St. Mark's Church (Markuskirche) near the Klaus Gate at the foot of the Mönchsberg is a masterpiece of baroque architecture: the cornerstone for the Ursuline Convent church was laid in 1699. A smaller church located on the same site was destroyed by a disastrous rockfall from the Mönchsberg thirty years before. At the time of its construction, raising a building on the small strip of land between the Mönchsberg and the precipitous banks of the Salzach was a masterly performance.
Archbishop Johann Ernst von Thun called on the renowned architect, Fischer von Erlach, who was also commissioned to design other churches in Salzburg. The church was consecrated in 1705 but the construction of the convent took another two decades. It served as the seat for the Ursuline Order until 1957. Today the former St. Ursuline Church, consecrated to St. Mark the Evangelist, is known by its original name again.
Three saints adorn the church's pediment: St. Mark the Evangelist in the center with St. Augustine and St. Ursula on either side. Visitors are usually stunned by the unexpected richness of the church's interior: elaborate stucco, colorful frescoes by the Tyrolean painter, Christoph Anton Mayr, and the cupola with portrayals of St. Ursula in heaven. The saints on the façade can also be found inside the church. The altar furniture and pews are embellished with fine woodcarving.References:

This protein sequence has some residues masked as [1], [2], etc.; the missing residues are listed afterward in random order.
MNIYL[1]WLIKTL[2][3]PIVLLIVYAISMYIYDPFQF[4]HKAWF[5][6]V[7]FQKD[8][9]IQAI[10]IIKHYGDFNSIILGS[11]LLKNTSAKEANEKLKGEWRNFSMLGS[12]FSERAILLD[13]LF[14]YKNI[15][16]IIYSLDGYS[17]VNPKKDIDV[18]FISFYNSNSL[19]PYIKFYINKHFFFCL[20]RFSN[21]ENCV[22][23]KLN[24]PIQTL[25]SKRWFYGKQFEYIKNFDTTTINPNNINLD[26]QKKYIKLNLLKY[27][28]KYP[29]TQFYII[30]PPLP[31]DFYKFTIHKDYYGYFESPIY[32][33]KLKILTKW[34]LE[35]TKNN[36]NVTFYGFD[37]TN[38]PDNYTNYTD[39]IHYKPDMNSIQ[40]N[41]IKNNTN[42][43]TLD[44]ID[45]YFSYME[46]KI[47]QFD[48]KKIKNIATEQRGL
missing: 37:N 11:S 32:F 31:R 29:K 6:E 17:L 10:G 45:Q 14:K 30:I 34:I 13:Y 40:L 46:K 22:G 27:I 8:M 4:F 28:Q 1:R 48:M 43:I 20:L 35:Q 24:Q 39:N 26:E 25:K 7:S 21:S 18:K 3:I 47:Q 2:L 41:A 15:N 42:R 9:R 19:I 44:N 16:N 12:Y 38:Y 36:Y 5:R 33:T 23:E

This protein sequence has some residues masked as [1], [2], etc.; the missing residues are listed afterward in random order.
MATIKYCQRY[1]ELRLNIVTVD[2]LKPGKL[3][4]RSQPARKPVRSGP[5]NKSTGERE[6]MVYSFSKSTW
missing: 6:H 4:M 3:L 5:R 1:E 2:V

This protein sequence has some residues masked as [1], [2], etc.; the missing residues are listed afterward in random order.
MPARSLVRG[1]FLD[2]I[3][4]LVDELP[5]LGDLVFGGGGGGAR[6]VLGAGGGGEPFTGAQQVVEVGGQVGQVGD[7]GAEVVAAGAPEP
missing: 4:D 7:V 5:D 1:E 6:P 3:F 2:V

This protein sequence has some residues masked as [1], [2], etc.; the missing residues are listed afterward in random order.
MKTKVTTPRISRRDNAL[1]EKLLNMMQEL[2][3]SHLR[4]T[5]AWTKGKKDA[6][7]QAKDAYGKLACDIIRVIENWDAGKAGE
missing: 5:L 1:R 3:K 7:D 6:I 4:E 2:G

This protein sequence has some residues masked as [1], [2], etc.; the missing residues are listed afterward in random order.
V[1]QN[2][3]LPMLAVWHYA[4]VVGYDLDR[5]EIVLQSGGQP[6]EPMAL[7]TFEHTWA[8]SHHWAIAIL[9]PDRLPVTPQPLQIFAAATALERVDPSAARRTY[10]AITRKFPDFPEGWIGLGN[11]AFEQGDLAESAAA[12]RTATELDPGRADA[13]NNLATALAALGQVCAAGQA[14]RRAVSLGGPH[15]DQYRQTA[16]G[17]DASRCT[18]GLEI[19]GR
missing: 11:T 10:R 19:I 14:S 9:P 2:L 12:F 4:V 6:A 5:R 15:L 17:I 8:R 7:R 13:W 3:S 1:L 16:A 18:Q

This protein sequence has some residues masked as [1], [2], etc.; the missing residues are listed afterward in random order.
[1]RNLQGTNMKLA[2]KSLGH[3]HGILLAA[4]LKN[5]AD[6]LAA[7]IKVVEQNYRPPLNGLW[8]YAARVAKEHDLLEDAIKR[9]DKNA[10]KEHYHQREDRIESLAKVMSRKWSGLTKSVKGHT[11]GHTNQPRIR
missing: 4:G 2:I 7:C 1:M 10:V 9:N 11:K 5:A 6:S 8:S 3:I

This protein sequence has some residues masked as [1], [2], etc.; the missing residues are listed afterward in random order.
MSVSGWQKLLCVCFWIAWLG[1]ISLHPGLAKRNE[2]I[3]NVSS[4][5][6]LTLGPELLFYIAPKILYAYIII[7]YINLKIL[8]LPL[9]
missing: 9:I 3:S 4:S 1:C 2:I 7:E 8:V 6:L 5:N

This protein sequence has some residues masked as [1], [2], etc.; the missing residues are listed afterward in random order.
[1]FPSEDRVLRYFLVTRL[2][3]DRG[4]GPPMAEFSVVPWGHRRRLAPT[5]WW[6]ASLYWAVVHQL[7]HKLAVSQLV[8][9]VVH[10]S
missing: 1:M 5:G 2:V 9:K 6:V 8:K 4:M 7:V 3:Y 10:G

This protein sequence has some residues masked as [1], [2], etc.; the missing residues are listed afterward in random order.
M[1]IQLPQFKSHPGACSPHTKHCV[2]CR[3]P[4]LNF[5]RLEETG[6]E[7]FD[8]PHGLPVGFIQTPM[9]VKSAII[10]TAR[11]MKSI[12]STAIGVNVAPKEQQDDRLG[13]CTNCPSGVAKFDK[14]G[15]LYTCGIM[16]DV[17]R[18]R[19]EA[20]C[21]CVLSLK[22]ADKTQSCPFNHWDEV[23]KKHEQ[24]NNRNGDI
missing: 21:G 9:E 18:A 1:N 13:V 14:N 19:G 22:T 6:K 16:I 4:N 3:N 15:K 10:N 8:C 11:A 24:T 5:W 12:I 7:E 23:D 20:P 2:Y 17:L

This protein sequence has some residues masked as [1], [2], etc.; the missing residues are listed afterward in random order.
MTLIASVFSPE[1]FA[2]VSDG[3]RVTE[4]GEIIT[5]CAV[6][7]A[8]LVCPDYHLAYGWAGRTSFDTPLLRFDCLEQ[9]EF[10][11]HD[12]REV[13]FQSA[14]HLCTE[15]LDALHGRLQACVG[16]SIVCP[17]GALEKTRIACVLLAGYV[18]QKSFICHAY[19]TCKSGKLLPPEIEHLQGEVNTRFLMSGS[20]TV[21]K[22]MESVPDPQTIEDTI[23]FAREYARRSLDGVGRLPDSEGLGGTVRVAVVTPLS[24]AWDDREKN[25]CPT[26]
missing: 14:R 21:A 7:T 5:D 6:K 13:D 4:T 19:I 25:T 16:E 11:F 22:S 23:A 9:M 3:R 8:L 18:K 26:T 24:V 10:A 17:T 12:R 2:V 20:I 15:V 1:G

The Jelling stones are massive carved runestones from the 10th century, found at the town of Jelling in Denmark. The older of the two Jelling stones was raised by King Gorm the Old in memory of his wife Thyra. The larger of the two stones was raised by King Gorm's son, Harald Bluetooth in memory of his parents, celebrating his conquest of Denmark and Norway, and his conversion of the Danes to Christianity. The runic inscriptions on these stones are considered the most well known in Denmark.
The Jelling stones stand in the churchyard of Jelling church between two large mounds. The stones represent the transitional period between the indigenous Norse paganism and the process of Christianization in Denmark; the larger stone is often cited as Denmark's baptismal certificate (dåbsattest), containing a depiction of Christ. They are strongly identified with the creation of Denmark as a nation state and both stones feature one of the earliest records of the name 'Danmark'.
After having been exposed to all kinds of weather for a thousand years cracks are beginning to show. On the 15th of November 2008 experts from UNESCO examined the stones to determine their condition. Experts requested that the stones be moved to an indoor exhibition hall, or in some other way protected in situ, to prevent further damage from the weather.
Heritage Agency of Denmark decided to keep the stones in their current location and selected a protective casing design from 157 projects submitted through a competition. The winner of the competition was Nobel Architects. The glass casing creates a climate system that keeps the stones at a fixed temperature and humidity and protects them from weathering. The design features rectangular glass casings strengthened by two solid bronze sides mounted on a supporting steel skeleton. The glass is coated with an anti-reflective material that gives the exhibit a greenish hue. Additionally, the bronze patina gives off a rusty, greenish colour, highlighting the runestones' gray and reddish tones and emphasising their monumental character and significance.